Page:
There is no class of vehicles that drives worse than RVs. Period. Who would of have thought strapping a house worth of furniture, appliances, carpeting and plumbing to a bus would have detrimental effects on a machine's drivability? It turns out there was one machine in the '80s that promised to rethink the modern RV. The Vixen was designed and built in Pontiac, Michigan to be everything the rigs of the day were not. Powered by a BMW turbodiesel engine and wearing an aerodynamic body, the Vixen was low enough to fit in most standard garages, had a top speed of 100 miles per hour and could net 30 miles per gallon.
It also happened to look like a suppository. While critics praised the Vixen for its clever packaging, which allowed a six-foot tall individual to stand up inside without ducking, the public didn't quite rush to take these things home. According to some reports, the Vixen Motor Company only managed to sell 300 original turbodiesel models, and though other variations showed up to attempt to lure in customers, a total of just 587 units were moved over three years, from 1986 to 1989. That makes it something of a novel curiosity today, as evidenced by the fact that the kitschy factory-produced video below has only just now gone viral. Check it out below.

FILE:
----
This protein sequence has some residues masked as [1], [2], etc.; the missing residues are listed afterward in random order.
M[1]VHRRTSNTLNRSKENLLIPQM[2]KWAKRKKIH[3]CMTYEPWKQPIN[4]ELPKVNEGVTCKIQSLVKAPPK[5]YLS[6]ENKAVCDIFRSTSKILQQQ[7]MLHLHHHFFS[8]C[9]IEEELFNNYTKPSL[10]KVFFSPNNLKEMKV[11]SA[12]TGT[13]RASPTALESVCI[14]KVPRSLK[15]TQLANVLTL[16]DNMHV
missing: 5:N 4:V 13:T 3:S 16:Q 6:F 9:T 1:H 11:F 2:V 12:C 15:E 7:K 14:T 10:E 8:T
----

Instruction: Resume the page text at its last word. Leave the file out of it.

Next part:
UPDATE: A second official video has been added below.